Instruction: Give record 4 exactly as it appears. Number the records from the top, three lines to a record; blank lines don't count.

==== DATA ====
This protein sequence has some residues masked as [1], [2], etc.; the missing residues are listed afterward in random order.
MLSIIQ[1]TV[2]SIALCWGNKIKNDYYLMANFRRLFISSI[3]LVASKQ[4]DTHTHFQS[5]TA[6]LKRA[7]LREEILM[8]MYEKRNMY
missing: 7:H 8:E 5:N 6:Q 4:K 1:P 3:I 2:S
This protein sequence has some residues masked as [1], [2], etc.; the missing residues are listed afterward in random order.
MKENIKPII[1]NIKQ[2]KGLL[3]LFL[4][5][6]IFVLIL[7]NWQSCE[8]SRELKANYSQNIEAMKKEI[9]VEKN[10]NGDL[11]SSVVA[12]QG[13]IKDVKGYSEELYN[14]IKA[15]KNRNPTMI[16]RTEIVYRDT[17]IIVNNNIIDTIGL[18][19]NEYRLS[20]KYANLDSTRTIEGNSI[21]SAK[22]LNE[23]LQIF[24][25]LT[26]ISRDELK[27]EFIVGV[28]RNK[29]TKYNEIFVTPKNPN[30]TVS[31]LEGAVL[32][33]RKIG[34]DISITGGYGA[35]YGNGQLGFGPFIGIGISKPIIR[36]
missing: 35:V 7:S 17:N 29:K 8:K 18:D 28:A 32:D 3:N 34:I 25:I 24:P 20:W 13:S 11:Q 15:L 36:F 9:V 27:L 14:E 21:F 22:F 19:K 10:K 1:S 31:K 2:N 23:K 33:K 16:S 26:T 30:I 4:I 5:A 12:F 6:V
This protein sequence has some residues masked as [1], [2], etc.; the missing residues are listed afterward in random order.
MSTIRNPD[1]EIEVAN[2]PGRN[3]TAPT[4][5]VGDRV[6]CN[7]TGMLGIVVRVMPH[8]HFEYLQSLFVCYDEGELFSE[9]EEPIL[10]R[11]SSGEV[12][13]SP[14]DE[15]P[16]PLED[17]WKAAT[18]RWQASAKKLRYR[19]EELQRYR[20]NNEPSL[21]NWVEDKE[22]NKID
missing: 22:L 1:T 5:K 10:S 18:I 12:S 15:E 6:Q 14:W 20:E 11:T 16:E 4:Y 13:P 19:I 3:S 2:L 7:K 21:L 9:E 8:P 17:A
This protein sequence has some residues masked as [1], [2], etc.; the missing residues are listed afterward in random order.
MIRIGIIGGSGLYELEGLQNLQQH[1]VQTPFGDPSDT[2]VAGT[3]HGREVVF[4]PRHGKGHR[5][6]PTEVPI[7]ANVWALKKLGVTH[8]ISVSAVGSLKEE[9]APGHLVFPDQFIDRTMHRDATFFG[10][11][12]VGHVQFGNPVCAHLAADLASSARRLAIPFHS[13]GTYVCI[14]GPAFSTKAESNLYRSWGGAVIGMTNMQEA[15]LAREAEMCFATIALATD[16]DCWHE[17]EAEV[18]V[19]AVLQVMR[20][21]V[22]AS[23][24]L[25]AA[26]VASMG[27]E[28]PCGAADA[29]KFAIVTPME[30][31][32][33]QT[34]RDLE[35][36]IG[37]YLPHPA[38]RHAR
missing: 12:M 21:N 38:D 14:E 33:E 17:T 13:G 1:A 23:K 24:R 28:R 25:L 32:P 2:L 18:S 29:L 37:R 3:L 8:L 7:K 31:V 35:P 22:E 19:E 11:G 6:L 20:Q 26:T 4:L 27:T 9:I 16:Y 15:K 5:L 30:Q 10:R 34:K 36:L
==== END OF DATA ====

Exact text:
This protein sequence has some residues masked as [1], [2], etc.; the missing residues are listed afterward in random order.
MIRIGIIGGSGLYELEGLQNLQQH[1]VQTPFGDPSDT[2]VAGT[3]HGREVVF[4]PRHGKGHR[5][6]PTEVPI[7]ANVWALKKLGVTH[8]ISVSAVGSLKEE[9]APGHLVFPDQFIDRTMHRDATFFG[10][11][12]VGHVQFGNPVCAHLAADLASSARRLAIPFHS[13]GTYVCI[14]GPAFSTKAESNLYRSWGGAVIGMTNMQEA[15]LAREAEMCFATIALATD[16]DCWHE[17]EAEV[18]V[19]AVLQVMR[20][21]V[22]AS[23][24]L[25]AA[26]VASMG[27]E[28]PCGAADA[29]KFAIVTPME[30][31][32][33]QT[34]RDLE[35][36]IG[37]YLPHPA[38]RHAR
missing: 12:M 21:N 38:D 14:E 33:E 17:T 13:G 1:A 23:K 24:R 28:R 25:L 32:P 2:L 18:S 29:L 37:R 3:L 8:L 7:K 31:V 35:P 22:E 19:E 11:G 6:L 20:Q 26:T 4:L 27:T 9:I 16:Y 15:K 5:L 30:Q 10:R 34:K 36:L